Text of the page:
It’s important to understand what legal responsibilities your real estate salesperson has to you and to other parties in the transactions. Ask your salesperson to explain what type of agency relationship you have.
Seller Agent: (Listing Agent) A real estate licensee who Is hired to represent the seller. All fiduciary duties are owed to the seller. (buyers pay close attention that it is not in your best interest to have the Seller/Listing agent represent you)
Buyers Agent: A real estate licensee who is hired by the prospective buyer to represent them in a real estate transaction. The buyer’s representative works in the buyer’s best interest throughout the transaction and owes fiduciary duties to the buyer. The buyer can pay the licensee directly through a negotiated fee, or the buyer’s rep may be paid by the seller or by a commission split with the listing broker.
Disclosed Dual Agent: Dual agency is a relationship in which the brokerage firm and/or the selling agent represents both the buyer and the seller in the same real estate transaction. Dual Agency relationships do not carry with them all the traditional fiduciary duties to the clients. Dual agents owe limited fiduciary duties because of the potential for conflicts of interest in a dual agency relationship it is vital that all parties give their informed consent. This must be in writing. Both sellers and buyers must sign and acknowledge the dual relationship.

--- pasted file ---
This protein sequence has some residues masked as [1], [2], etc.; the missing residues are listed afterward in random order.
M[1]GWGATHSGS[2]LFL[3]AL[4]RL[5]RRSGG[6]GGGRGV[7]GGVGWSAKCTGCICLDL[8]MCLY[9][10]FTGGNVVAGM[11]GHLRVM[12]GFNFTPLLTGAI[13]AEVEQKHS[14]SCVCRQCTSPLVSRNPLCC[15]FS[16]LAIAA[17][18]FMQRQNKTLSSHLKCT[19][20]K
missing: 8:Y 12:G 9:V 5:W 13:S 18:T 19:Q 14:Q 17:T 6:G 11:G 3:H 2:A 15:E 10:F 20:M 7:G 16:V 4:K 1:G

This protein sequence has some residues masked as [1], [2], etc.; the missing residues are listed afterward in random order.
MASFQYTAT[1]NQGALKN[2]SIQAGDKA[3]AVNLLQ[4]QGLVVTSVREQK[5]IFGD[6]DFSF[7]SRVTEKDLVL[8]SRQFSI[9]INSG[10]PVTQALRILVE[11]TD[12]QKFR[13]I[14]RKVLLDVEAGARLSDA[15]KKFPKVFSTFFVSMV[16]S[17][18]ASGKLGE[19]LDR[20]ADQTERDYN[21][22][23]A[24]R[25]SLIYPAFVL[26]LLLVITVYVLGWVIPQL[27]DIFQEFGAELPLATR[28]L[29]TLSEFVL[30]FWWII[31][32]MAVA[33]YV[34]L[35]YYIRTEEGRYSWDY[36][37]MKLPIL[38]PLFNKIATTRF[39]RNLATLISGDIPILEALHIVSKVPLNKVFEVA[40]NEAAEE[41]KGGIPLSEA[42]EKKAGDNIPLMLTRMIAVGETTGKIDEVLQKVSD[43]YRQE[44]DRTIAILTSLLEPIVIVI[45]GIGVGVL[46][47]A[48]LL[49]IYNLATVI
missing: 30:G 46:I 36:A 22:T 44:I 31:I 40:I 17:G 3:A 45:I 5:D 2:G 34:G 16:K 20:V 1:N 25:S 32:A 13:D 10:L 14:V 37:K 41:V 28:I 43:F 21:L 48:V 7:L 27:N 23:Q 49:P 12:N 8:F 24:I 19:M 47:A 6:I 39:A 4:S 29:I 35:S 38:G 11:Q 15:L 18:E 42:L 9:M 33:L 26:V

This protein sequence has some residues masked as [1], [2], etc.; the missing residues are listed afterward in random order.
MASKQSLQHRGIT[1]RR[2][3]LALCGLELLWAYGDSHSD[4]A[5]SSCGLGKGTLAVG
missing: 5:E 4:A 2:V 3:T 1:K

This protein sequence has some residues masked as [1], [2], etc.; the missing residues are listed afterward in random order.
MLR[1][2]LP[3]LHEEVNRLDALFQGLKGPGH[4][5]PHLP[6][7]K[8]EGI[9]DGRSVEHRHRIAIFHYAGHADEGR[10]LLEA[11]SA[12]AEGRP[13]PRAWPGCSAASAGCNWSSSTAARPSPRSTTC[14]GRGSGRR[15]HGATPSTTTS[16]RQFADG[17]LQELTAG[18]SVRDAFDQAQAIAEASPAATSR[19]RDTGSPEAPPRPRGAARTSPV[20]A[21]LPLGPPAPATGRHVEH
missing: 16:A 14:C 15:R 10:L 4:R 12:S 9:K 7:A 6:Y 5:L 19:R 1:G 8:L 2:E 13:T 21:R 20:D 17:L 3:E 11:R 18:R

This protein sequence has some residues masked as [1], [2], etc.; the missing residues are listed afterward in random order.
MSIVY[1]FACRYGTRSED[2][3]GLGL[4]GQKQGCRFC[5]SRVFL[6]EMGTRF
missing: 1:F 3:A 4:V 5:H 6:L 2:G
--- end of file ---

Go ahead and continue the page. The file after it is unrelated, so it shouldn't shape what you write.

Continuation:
Designated Agent: This situation occurs when a broker designates which licensees will act as an agent of the seller or buyer.
Moving Checklist For Sellers. Moving can be hectic everyone and anyone who has ever moved knows the challenges you face. Every time you move there are new hurdles to overcome. Below is a general list of reminders to help you through the process.
Provide the post office with your forwarding address two to four weeks ahead of the move
Notify your credit card companies, magazine subscriptions, and bank of your change of address
Create a list of friends, relatives and business colleagues who need to be notified about your move
Arrange to disconnect utilities and have them connected at your new home
Cancel the newspaper, or change the address so it will arrive at your new home
Check insurance coverage for the items you’re moving. Usually movers only cover what they pack
Clean out appliances and prepare them for moving or for staying
Note the weight of the goods you’ll have moved. Watch for movers who add excessive padding to add weight
Check with your condo about any restrictions on using the elevator or particular exits for moving
Have a keep with me, or a open first box with the things you’ll need most, such as toilet paper, soap, trash bags, scissors, hammer, screwdriver, pencils, paper, snacks, daily essential
Plus, if you’re moving out of town be sure to:
Get copies of your medical and dental records and prescriptions for your family. If possible refill all prescriptions before you go so you don’t have to worry about it immediately when you move
Get copies of your children’s school records for transfer